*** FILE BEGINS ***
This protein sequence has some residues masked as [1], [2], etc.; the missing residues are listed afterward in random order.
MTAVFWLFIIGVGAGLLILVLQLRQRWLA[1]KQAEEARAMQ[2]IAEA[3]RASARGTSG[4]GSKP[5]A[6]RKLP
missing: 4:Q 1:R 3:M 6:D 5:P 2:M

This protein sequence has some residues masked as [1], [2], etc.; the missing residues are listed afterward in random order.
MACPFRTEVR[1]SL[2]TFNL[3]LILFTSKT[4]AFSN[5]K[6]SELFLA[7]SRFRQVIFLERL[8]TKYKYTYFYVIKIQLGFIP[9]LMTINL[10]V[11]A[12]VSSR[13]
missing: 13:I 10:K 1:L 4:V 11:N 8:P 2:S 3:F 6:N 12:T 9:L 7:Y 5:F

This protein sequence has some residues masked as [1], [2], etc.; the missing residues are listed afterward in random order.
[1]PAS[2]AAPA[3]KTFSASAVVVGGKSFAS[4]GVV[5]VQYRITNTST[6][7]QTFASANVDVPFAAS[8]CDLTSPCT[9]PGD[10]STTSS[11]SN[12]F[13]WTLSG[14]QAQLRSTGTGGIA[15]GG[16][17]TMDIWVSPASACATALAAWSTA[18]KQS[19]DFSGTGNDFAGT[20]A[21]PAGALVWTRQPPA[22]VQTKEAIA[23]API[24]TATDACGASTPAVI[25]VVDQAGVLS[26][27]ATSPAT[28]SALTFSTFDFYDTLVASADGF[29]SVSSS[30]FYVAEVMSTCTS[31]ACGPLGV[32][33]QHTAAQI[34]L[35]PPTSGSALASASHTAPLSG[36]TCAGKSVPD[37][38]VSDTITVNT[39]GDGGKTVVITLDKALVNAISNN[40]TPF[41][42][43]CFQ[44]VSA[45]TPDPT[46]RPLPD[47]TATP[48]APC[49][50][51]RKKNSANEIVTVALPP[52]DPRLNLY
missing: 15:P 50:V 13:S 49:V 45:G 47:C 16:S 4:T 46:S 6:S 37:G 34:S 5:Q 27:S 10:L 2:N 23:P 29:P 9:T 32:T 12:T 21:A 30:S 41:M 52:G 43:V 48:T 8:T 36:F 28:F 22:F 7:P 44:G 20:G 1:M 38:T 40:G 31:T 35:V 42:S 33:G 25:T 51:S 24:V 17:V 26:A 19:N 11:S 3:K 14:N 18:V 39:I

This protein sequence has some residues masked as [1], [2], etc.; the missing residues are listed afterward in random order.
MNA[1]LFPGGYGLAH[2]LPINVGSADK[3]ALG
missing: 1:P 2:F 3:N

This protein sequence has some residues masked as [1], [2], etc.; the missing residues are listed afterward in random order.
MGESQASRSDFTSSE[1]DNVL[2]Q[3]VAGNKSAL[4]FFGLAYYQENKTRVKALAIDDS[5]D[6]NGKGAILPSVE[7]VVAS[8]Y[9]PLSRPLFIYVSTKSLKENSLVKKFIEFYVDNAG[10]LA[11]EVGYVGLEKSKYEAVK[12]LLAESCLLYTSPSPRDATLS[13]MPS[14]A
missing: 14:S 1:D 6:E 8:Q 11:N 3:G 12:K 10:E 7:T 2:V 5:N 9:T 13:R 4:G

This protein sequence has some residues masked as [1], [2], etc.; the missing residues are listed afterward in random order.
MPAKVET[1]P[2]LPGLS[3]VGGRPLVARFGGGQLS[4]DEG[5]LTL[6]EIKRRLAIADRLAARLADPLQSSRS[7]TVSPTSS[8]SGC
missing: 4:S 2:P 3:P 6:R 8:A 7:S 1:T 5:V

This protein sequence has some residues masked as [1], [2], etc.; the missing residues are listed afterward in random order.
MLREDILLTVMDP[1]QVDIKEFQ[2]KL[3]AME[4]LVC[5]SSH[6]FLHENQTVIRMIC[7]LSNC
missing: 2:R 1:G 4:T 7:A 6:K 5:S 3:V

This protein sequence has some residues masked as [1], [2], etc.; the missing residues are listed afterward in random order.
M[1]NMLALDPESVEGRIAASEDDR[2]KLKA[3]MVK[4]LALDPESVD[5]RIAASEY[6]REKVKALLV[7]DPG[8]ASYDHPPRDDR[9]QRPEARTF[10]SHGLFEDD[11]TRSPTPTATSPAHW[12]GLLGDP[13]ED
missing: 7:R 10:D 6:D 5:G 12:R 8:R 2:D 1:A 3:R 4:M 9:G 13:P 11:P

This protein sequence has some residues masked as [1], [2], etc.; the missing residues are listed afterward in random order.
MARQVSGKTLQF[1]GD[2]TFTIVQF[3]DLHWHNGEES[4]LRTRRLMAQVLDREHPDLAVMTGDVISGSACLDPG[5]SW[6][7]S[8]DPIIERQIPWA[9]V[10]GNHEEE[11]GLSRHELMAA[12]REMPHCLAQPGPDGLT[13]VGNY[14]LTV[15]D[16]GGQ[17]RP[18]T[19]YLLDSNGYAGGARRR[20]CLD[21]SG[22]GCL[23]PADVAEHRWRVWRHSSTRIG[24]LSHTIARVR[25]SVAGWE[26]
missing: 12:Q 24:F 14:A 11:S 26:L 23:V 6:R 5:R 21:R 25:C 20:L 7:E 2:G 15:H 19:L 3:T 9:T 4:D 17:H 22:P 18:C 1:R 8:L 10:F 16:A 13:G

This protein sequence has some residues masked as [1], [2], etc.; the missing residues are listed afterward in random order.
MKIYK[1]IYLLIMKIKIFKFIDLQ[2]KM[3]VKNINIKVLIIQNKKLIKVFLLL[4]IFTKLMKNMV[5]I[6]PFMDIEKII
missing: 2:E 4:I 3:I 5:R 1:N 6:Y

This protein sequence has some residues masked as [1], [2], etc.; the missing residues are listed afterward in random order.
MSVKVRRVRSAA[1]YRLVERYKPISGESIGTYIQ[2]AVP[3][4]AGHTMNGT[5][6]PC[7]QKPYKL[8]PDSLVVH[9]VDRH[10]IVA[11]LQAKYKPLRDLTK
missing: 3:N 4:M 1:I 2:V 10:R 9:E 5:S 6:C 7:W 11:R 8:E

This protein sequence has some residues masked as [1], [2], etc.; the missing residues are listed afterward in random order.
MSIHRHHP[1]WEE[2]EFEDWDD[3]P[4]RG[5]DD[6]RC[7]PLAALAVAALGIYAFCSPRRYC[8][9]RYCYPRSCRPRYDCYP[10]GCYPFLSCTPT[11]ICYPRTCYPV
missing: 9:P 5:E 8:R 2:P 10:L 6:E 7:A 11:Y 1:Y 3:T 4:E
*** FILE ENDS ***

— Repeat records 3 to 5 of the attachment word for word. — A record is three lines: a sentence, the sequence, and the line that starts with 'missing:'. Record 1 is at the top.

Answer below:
This protein sequence has some residues masked as [1], [2], etc.; the missing residues are listed afterward in random order.
[1]PAS[2]AAPA[3]KTFSASAVVVGGKSFAS[4]GVV[5]VQYRITNTST[6][7]QTFASANVDVPFAAS[8]CDLTSPCT[9]PGD[10]STTSS[11]SN[12]F[13]WTLSG[14]QAQLRSTGTGGIA[15]GG[16][17]TMDIWVSPASACATALAAWSTA[18]KQS[19]DFSGTGNDFAGT[20]A[21]PAGALVWTRQPPA[22]VQTKEAIA[23]API[24]TATDACGASTPAVI[25]VVDQAGVLS[26][27]ATSPAT[28]SALTFSTFDFYDTLVASADGF[29]SVSSS[30]FYVAEVMSTCTS[31]ACGPLGV[32][33]QHTAAQI[34]L[35]PPTSGSALASASHTAPLSG[36]TCAGKSVPD[37][38]VSDTITVNT[39]GDGGKTVVITLDKALVNAISNN[40]TPF[41][42][43]CFQ[44]VSA[45]TPDPT[46]RPLPD[47]TATP[48]APC[49][50][51]RKKNSANEIVTVALPP[52]DPRLNLY
missing: 15:P 50:V 13:S 49:V 45:G 47:C 16:S 4:T 46:S 6:S 37:G 34:S 5:Q 27:S 10:L 2:N 23:P 29:P 9:T 32:T 12:T 21:A 30:S 41:M 52:G 43:V 48:T 8:T 36:F 28:F 22:F 7:P 44:G 20:G 1:M 38:T 40:G 31:T 35:V 42:S 33:G 25:T 51:S 24:V 17:V 26:A 19:N 11:S 3:K 14:N 18:V 39:I

This protein sequence has some residues masked as [1], [2], etc.; the missing residues are listed afterward in random order.
MNA[1]LFPGGYGLAH[2]LPINVGSADK[3]ALG
missing: 1:P 2:F 3:N

This protein sequence has some residues masked as [1], [2], etc.; the missing residues are listed afterward in random order.
MGESQASRSDFTSSE[1]DNVL[2]Q[3]VAGNKSAL[4]FFGLAYYQENKTRVKALAIDDS[5]D[6]NGKGAILPSVE[7]VVAS[8]Y[9]PLSRPLFIYVSTKSLKENSLVKKFIEFYVDNAG[10]LA[11]EVGYVGLEKSKYEAVK[12]LLAESCLLYTSPSPRDATLS[13]MPS[14]A
missing: 14:S 1:D 6:E 8:Q 11:N 3:G 12:K 10:E 7:T 2:V 5:N 9:T 13:R 4:G